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When we talk of the equality of man, we find, also, a challenge and an opportunity; a challenge to breathe new life into the ideals enshrined in the [United Nations] Charter, an opportunity to bring men closer to freedom and true equality…

The goal of the equality of man which we seek is the antithesis of the exploitation of one people by another with which the pages of history… speak at such length. Exploitation, thus viewed, has many faces. But whatever guise it assumes, this evil is to be shunned where it does not exist and crushed where it does…

As a free Africa has emerged during the past decade, a fresh attack has been launched against exploitation, wherever it still exists. And in that interaction so common to history, this in turn, has stimulated and encouraged the remaining dependent peoples to renewed efforts to throw off the yoke which has oppressed them and its claim as their birthright the twin ideals of liberty and equality… In the United States of America, the administration of President Kennedy is leading a vigorous attack to eradicate the remaining vestige of racial discrimination from this country…

Last May, in Addis Ababa, I convened a meeting of Heads of African States and Governments… On the question of racial discrimination, the Addis Ababa Conference taught, to those who will learn, this further lesson:

that until the philosophy which holds one race superior and another inferior is finally and permanently discredited and abandoned;

that until there are no longer first class and second class citizens of any nation;

that until the color of a man’s skin is of no more significance than the color of his eyes;

that until the basic human rights are equally guaranteed to all without regard to race;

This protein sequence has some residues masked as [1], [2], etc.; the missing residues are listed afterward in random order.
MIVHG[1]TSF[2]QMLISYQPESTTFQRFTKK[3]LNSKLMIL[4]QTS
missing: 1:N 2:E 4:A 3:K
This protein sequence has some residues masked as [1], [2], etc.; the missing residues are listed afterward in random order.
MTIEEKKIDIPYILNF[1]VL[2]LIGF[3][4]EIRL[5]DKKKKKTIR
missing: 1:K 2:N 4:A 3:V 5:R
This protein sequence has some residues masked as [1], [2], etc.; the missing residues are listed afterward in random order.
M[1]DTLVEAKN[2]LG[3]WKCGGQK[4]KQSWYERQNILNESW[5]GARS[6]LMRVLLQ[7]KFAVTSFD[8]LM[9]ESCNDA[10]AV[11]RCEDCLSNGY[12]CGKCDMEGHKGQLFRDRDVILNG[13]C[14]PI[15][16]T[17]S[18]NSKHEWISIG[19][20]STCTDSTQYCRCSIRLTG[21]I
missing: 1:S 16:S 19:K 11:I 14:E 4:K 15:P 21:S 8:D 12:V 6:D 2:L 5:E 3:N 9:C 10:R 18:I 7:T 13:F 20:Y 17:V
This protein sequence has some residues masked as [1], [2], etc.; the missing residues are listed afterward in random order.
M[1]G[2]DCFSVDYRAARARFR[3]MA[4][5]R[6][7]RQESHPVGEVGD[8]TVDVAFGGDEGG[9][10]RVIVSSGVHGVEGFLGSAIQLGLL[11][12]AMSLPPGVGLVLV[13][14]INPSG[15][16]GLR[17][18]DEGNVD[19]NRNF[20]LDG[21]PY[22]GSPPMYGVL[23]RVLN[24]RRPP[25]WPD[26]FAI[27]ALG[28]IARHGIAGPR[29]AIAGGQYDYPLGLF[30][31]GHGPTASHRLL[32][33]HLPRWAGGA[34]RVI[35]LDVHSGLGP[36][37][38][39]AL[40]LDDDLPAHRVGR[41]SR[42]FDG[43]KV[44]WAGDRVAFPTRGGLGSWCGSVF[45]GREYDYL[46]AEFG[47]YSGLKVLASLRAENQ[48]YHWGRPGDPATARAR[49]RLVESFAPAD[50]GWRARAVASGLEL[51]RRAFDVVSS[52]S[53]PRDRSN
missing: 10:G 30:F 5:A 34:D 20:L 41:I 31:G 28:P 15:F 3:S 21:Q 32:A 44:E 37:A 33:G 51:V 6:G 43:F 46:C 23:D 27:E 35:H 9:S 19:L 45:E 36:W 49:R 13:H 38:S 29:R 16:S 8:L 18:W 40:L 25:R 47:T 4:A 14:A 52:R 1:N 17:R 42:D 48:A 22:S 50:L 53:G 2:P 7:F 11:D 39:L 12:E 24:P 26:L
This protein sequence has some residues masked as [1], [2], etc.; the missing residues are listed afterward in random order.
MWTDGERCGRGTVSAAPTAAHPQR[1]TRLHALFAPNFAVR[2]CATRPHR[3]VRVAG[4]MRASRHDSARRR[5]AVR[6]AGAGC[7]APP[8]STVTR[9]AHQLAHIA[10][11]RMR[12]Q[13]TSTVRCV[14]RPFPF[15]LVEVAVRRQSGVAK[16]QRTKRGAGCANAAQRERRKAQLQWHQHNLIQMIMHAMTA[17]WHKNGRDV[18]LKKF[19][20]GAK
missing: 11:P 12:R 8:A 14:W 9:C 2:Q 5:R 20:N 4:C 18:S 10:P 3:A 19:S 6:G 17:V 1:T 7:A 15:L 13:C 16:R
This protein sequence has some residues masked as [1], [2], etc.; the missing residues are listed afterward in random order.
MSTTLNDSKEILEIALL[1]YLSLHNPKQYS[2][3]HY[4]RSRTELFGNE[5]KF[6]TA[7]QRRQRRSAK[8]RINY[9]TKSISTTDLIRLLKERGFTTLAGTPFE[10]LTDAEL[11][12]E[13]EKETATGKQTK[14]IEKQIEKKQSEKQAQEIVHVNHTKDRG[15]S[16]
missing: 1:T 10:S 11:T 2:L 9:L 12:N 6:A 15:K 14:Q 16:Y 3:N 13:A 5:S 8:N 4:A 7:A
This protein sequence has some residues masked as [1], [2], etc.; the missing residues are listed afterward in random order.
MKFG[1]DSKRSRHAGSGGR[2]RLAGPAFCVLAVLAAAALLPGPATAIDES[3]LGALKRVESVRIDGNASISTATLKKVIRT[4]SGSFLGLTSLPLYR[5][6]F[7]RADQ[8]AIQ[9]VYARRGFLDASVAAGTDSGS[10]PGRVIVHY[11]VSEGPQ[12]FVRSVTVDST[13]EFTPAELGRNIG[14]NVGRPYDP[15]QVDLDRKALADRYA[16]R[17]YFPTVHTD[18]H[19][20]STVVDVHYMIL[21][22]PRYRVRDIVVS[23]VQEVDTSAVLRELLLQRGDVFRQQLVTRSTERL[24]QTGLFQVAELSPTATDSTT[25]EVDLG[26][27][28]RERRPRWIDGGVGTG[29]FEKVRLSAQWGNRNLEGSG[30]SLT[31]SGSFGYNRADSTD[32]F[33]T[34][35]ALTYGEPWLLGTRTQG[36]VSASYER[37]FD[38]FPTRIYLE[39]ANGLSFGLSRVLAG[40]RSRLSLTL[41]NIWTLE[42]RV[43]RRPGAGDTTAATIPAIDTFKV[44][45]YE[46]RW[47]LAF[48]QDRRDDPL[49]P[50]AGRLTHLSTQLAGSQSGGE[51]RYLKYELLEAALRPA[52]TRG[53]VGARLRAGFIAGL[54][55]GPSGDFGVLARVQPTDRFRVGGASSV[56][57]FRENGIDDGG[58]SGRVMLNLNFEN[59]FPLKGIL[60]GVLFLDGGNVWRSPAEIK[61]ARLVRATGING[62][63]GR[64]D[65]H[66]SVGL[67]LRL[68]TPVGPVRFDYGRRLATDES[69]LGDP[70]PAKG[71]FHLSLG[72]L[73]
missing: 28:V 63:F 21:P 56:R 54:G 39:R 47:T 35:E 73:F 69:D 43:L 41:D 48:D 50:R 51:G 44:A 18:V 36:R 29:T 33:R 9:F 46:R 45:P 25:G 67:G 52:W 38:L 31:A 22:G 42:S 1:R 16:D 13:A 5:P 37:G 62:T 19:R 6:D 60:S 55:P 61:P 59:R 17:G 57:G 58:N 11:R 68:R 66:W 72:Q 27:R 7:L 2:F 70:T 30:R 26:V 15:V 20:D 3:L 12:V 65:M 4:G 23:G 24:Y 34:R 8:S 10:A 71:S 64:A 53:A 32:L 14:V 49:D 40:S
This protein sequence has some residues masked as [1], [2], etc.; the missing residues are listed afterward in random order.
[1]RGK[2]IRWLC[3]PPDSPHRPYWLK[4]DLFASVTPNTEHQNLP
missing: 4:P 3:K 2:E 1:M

that until that day, the dream of lasting peace… and the rule of international morality will remain but a fleeting illusion, to be pursued but never attained…

until that day, the African continent will not know peace. We Africans will fight, if necessary, and we know that we shall win, as we are confident in the victory of good over evil…

We must look, first, to Almighty God, Who has raised man above the animals and endowed him with intelligence and reason. We must put our faith in Him, that He will not desert us or permit us to destroy humanity which He created in His image.

And we must look into ourselves, into the depth of our souls. We must become something we have never been and for which our education and experience and environment have ill-prepared us. We must become bigger than we have been: more courageous, greater in spirit…owing our ultimate allegiance…to our fellow men within the human community.

Haile Selassie of Ethiopia, before the United Nations in 1963, explaining the difficult struggle of that time against colonialism, apartheid, and Jim Crow segregation around the world, a struggle that still goes on today. The school reform movement is engaged in much the same battle, this against policies and practices that damage the futures of children, especially from poor and minority backgrounds. And the words Selassie spoke five decades ago are ones we must echo in our time.